Ride-hailing app Uber has reportedly ignored a security flaw -- discovered by a New Delhi-based security researcher -- that can allow an attacker to hack into user accounts via bypassing its two-factor authentication feature. "Two-factor authentication is a vital part of protecting online accounts that adds a second layer of security on top of your username and password -- which can be stolen -- by sending a code by text message to your phone which only you would have access to," reports emerged late on Sunday.
"That two-factor code can be bypassed, making the second layer of security protection effectively useless," security researcher Karan Saini was quoted as saying upon the newly found bug.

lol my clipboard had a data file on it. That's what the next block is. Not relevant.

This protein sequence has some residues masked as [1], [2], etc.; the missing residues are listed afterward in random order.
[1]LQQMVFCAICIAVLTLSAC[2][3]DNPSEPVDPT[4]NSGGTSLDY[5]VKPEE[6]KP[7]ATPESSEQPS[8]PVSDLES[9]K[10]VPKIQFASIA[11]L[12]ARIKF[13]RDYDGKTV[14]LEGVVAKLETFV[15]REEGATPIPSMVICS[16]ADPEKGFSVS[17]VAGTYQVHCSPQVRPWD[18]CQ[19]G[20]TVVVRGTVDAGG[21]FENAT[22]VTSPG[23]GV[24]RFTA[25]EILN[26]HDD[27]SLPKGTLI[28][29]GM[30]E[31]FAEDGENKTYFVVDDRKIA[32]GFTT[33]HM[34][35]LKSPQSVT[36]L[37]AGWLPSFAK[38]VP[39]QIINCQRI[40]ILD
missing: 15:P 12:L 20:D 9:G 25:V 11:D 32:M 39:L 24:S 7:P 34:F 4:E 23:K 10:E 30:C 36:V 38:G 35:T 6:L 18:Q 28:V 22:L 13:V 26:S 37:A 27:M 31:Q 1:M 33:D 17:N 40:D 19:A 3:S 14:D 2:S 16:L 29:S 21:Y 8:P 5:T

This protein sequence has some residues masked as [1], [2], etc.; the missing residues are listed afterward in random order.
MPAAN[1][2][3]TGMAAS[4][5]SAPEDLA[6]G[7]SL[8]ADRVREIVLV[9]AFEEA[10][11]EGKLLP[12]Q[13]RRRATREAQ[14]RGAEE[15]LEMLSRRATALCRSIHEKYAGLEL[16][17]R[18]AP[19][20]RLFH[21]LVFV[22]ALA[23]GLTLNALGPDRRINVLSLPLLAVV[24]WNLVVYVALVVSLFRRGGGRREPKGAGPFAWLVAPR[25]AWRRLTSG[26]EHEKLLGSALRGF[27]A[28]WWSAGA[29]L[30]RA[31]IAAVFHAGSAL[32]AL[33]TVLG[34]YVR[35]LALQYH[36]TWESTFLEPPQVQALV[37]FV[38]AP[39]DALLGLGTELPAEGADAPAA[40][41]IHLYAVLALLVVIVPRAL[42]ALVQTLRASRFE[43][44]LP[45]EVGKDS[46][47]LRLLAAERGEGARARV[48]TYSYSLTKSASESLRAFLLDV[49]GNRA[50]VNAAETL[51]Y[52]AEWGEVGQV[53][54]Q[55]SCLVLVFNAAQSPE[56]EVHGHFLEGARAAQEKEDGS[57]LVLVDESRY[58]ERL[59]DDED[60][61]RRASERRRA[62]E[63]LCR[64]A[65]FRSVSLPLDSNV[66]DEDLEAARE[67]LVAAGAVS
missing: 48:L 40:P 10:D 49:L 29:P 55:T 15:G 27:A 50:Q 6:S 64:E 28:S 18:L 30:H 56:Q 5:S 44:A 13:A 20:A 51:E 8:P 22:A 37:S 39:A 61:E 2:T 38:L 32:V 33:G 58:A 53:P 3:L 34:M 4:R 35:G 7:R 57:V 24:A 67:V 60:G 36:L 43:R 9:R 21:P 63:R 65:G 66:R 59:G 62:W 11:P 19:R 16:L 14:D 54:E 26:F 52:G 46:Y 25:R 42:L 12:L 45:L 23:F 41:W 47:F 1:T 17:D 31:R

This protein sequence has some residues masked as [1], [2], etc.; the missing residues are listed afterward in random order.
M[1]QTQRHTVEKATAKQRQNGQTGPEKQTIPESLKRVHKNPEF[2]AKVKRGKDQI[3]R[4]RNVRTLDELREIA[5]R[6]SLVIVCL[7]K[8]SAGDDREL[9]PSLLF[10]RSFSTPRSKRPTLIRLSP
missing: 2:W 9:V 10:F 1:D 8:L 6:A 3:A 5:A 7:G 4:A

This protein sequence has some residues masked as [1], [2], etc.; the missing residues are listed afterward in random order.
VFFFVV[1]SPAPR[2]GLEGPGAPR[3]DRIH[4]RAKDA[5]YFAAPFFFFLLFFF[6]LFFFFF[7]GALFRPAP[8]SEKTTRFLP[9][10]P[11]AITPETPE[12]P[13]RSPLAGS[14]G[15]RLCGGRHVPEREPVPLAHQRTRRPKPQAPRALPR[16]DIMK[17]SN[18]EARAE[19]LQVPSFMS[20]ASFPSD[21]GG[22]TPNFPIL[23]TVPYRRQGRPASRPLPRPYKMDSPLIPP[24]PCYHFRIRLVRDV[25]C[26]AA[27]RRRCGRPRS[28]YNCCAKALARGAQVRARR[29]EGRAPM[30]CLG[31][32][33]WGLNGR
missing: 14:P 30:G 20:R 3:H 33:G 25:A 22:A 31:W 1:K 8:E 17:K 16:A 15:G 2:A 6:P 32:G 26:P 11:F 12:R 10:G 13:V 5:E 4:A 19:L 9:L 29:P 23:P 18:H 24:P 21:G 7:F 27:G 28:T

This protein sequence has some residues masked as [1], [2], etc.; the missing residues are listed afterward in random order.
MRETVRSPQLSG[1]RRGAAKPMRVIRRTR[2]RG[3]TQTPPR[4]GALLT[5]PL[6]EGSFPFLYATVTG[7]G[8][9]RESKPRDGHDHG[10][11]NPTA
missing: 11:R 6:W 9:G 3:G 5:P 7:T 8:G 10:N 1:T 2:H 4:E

The security bug works by exploiting a weakness in how the app authenticates a user when they log in to the platform, thereby letting the user log in to an account and easily defeat the two-factor prompt, without entering the correct code.
Uber reportedly said the security bug "is not a particularly severe" issue. "This isn't a particularly severe report and is likely expected behaviour," Rob Fletcher, Security Engineering Manager at Uber, said in his correspondence with Saini about the bug report.
Uber began testing two-factor authentication on its systems in 2015 but the company has yet to widely push the security feature to its users.
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